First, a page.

Modelling bottom stress in depth-averaged flows
Jenter, Harry L.
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The relationship between depth-averaged velocity and bottom stress for wind-driven flow in unstratified coastal waters is examined here. The adequacy of traditional linear and quadratic drag laws is addressed by comparison with a 2 1/2-D model. A 2 1/2-D model is one in which a simplified 1-D depth-resolving model (DRM) is used to provide an estimate of the relationship between the flow and bottom stress at each grid point of a depth-averaged model (DAM). Bottom stress information is passed from the DRM to the DAM in the form of drag tensor with two components: one which scales the flow and one which rotates it. This eliminates the problem of traditional drag laws requiring the flow and bottom stress to be collinear. In addition , the drag tensor field is updated periodically so that the relationship between the velocity and bottom stress can be time-dependent. However, simplifications in the 2 1/2-D model that render it computationally efficient also impose restrictions on the time-scale of resolvable processes. Basically, they must be much longer than the vertical diffusion time scale. Four progressively more complicated scenarios are investigated. The important factors governing the importance of bottom friction in each are found to be 1) non-dimensional surface Ekman depth, u.5/fh where u.s is the surface shear velocity, f is the Coriolis parameter and h is the water depth 2) the non-dimensional bottom roughness, zo/h where zo is the roughness length and 3) the angle between the wind stress and the shoreline. Each has significant influence on the drag law. The drag tensor magnitude, r, and the drag sensor angle, θ are functions of all three, while a drag tensor which scales with the square of the depth-averaged velocity has a magnitude, Cd, that only depends on zo/h. The choice of drag Jaw is found to significantly affect the response of a domain. Spin up times and phase relationships vary between models. In general, the 2 1/2-D model responds more quickly than either a constant r or constant Cd model. Steady-state responses are also affected. The two most significant results are that failure to account for θ in the drag law sometimes leads to substantial errors in estimating the sea surface height and to extremely poor resolution of cross-shore bottom stress. The latter implies that cross-shore near-bottom transport is essentially neglected by traditional DAMs.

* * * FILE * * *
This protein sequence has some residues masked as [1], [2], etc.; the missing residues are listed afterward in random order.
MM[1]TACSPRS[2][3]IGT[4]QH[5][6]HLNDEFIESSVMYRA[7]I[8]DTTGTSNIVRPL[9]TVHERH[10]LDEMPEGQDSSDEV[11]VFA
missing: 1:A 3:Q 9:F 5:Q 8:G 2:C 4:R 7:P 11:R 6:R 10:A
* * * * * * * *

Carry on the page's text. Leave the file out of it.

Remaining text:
Submitted in partial fulfillment of the requirements for the degree of Doctor of Philosophy at the Massachusetts Institute of Technology and the Woods Hole Oceanographic Institution May 1989
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